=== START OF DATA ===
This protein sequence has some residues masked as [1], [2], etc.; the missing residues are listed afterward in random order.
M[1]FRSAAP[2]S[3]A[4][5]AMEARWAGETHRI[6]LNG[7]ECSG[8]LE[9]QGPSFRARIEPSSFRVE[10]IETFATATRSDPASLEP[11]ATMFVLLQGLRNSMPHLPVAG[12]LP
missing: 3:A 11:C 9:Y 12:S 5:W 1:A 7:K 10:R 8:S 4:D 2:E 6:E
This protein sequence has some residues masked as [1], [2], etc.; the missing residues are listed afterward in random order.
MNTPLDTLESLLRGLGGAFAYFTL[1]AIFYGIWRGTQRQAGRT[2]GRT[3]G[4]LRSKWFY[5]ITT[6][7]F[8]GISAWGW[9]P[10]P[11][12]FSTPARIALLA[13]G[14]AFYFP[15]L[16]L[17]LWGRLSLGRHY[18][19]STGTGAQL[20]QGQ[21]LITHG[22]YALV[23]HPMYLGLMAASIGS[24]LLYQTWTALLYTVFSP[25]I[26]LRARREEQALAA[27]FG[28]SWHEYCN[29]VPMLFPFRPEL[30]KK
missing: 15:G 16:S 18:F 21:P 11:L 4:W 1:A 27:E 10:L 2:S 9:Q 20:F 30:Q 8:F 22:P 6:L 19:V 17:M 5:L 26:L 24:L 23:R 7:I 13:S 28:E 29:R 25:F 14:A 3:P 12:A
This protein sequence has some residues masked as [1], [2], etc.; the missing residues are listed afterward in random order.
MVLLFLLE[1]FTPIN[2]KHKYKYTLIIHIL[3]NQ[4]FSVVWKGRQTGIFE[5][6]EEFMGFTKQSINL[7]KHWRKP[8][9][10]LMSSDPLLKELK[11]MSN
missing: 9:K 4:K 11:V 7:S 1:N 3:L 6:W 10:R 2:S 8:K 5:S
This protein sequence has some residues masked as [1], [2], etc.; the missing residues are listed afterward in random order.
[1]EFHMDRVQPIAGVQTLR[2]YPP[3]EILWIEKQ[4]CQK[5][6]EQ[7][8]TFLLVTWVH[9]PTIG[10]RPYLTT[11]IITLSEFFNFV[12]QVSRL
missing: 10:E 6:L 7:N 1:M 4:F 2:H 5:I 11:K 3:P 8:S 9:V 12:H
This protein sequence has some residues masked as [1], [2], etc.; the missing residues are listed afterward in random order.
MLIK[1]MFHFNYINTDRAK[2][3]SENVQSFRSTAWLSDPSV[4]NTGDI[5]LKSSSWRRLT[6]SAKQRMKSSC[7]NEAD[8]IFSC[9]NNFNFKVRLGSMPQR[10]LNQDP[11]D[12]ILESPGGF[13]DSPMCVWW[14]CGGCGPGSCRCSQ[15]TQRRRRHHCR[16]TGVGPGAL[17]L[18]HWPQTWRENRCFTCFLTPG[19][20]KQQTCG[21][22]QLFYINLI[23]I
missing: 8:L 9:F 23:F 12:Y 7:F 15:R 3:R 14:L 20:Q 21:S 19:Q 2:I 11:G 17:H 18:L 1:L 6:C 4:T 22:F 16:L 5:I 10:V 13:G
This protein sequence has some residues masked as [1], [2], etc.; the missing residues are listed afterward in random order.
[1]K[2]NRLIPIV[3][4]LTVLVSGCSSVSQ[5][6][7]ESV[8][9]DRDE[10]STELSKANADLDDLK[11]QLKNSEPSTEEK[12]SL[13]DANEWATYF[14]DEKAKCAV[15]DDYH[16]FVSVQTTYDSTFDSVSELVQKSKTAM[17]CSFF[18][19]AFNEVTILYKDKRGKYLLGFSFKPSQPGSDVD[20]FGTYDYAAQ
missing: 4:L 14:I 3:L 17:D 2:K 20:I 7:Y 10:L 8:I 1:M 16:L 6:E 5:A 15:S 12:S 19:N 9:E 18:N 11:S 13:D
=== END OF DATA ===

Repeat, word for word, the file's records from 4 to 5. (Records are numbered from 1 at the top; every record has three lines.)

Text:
This protein sequence has some residues masked as [1], [2], etc.; the missing residues are listed afterward in random order.
[1]EFHMDRVQPIAGVQTLR[2]YPP[3]EILWIEKQ[4]CQK[5][6]EQ[7][8]TFLLVTWVH[9]PTIG[10]RPYLTT[11]IITLSEFFNFV[12]QVSRL
missing: 10:E 6:L 7:N 1:M 4:F 2:H 5:I 11:K 3:P 8:S 9:V 12:H
This protein sequence has some residues masked as [1], [2], etc.; the missing residues are listed afterward in random order.
MLIK[1]MFHFNYINTDRAK[2][3]SENVQSFRSTAWLSDPSV[4]NTGDI[5]LKSSSWRRLT[6]SAKQRMKSSC[7]NEAD[8]IFSC[9]NNFNFKVRLGSMPQR[10]LNQDP[11]D[12]ILESPGGF[13]DSPMCVWW[14]CGGCGPGSCRCSQ[15]TQRRRRHHCR[16]TGVGPGAL[17]L[18]HWPQTWRENRCFTCFLTPG[19][20]KQQTCG[21][22]QLFYINLI[23]I
missing: 8:L 9:F 23:F 12:Y 7:F 15:R 3:R 14:L 20:Q 21:S 19:Q 2:I 11:G 17:H 18:L 1:L 6:C 4:T 22:F 16:L 5:I 10:V 13:G